What has Bauxite done to Malaysia?
Bauxite mining in Malaysia has created a big imbalance in environment, economy and public health. Where will this problem go? Photo Credit: GERAM
The Malaysian state of Pahang has been seeing its forests and farms leveled, its earth dug up, its waters polluted with vast amounts of mercury and arsenic, and its people suffer increasing cancer risks for over a year now. The reason? Bauxite mining. The pace? Frantic. The government? Unwilling to forfeit profits for public safety and environmental health. Unwilling, that is, until forced by environmental disaster.
Now that 15km of coastline has been stained red with heavy metal-laden soil washed by rain from open-pit bauxite mines into the sea, the industry been put on hold. A three-month ban on bauxite mining, effective Jan 15, has been enacted in Pahang. It’s only a short break, but as the dust settles it’s becoming clear what a mess this bauxite mining has become.
A whopping 15.9 million tons of bauxite were shipped from Malaysia to China from January to September in 2015. That’s an increase of 11.51 times over the previous year, and it was apparently driven in part by corruption. Investigations into Pahang’s department of land and mines have resulted in the arrest of 7 officials. They’ve been charged with selling orebody documents to illegal bauxite mining operators.
Legal or illegal, the bauxite industry has become a huge contributor to GDP. Based on a modest estimate of 20 million tons of bauxite exported in 2015 at an average price of US$45 (RM180) per ton, bauxite sales out of Pahang would have been worth RM3.6 billion (US $820 million) for that year. Through a 5% royalty, the Pahang state government has profited RM180 million (US $40 million) – no small chunk of change.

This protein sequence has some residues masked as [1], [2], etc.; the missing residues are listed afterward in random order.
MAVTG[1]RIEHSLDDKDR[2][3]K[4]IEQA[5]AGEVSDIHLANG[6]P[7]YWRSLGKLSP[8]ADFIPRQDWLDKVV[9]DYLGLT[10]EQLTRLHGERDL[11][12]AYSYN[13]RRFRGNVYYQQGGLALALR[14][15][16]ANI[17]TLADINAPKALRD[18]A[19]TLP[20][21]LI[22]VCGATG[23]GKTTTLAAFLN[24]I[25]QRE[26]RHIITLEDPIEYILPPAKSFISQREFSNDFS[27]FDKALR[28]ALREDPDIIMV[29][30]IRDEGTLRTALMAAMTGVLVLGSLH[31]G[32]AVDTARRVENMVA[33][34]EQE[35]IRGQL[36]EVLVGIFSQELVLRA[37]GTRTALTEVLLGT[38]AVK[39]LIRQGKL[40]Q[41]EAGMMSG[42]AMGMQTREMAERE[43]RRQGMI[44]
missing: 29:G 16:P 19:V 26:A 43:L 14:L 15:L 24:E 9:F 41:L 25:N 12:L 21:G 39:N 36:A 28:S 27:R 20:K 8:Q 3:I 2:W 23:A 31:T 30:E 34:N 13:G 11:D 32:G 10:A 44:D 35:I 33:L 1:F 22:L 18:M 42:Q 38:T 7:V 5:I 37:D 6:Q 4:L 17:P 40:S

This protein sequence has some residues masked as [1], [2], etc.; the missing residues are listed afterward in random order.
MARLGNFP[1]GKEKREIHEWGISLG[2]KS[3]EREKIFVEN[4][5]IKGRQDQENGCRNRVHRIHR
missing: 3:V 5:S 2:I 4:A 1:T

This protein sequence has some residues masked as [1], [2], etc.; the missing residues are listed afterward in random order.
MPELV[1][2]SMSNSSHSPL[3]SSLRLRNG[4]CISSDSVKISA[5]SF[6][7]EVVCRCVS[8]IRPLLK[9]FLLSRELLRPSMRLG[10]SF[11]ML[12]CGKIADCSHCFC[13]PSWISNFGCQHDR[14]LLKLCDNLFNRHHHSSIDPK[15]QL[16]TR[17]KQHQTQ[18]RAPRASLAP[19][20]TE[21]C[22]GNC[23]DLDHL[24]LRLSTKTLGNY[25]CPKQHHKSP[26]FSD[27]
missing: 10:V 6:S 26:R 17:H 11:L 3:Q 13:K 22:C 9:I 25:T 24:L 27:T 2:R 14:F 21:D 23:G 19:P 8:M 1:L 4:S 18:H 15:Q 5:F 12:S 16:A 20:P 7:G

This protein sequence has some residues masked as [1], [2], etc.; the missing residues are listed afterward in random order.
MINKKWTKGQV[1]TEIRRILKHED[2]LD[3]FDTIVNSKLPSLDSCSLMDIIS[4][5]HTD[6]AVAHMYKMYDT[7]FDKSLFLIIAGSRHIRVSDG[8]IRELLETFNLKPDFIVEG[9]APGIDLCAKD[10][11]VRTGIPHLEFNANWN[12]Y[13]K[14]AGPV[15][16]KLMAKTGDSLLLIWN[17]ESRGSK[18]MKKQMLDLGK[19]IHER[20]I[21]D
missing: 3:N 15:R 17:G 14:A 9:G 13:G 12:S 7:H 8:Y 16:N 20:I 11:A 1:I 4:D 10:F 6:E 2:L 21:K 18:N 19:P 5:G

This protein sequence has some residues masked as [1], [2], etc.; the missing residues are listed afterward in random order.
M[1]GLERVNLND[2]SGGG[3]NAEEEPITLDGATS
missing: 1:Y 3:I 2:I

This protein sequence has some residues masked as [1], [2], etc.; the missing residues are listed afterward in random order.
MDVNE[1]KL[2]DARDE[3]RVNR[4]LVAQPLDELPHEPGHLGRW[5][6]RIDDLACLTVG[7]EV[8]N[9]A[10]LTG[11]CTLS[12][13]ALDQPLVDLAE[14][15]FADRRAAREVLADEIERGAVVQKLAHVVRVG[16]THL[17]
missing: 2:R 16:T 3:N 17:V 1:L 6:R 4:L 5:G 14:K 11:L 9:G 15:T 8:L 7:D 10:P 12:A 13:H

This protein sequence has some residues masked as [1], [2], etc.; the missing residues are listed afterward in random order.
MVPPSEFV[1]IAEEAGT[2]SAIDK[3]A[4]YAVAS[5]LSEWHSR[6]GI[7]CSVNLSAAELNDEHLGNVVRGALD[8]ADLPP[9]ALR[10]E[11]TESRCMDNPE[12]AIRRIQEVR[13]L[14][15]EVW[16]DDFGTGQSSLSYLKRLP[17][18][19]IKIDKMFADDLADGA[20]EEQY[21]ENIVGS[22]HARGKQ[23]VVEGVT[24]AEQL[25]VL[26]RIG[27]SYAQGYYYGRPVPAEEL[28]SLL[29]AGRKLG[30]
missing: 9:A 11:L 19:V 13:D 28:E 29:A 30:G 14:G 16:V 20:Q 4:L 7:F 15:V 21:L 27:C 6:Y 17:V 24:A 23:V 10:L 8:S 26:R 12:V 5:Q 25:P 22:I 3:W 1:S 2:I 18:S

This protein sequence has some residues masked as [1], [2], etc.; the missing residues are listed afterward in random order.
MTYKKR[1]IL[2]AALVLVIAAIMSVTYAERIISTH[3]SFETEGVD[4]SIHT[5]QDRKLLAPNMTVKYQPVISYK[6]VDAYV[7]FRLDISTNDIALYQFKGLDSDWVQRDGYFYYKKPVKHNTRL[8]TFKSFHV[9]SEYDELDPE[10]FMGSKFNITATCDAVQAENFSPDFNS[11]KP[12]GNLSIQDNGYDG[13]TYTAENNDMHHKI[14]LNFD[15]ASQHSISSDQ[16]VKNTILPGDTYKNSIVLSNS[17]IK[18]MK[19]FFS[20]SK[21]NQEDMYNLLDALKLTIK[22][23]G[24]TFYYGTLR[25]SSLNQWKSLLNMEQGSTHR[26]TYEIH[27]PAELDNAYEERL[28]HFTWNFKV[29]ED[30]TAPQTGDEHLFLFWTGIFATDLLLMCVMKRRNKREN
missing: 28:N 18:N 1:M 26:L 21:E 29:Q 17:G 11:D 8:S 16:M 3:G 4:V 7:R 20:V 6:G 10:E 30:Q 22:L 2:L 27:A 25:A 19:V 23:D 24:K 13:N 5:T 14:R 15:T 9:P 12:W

The loss of this income would be tough on Malaysia’s economy, but it doesn’t look like that income will be lost. Chinese importers are sure Malaysia will continue production directly after the 3-month ban. “There’s a lot of money to be made, so they will definitely ramp up again after the Lunar New Year holidays,” said a Chinese importer.
Chinese alumina refiners are “unfazed” by the ban. “Chinese refiners… have a lot of stockpiles at Chinese domestic ports, enough to last quite a while,” said a Shandong-based refiner. The Malaysian ban is also just a ban on extraction – the 2 million tons of bauxite ore sitting at Kuantan port will continue to be shipped out.
What happens when production resumes will depend on what new regulations and laws are imposed on miners. Previous mining has spread dust and sludge (when it rains) throughout the waters and villages of areas near mines. Waters near bauxite mining hub Kuantan recently tested through the roof for mercury, arsenic and aluminum, and fish are dying in large numbers. It is also suspected that drinking water has been contaminated. We can only hope that, when mining resumes, it will be done the right way, with consideration to the environment and public health.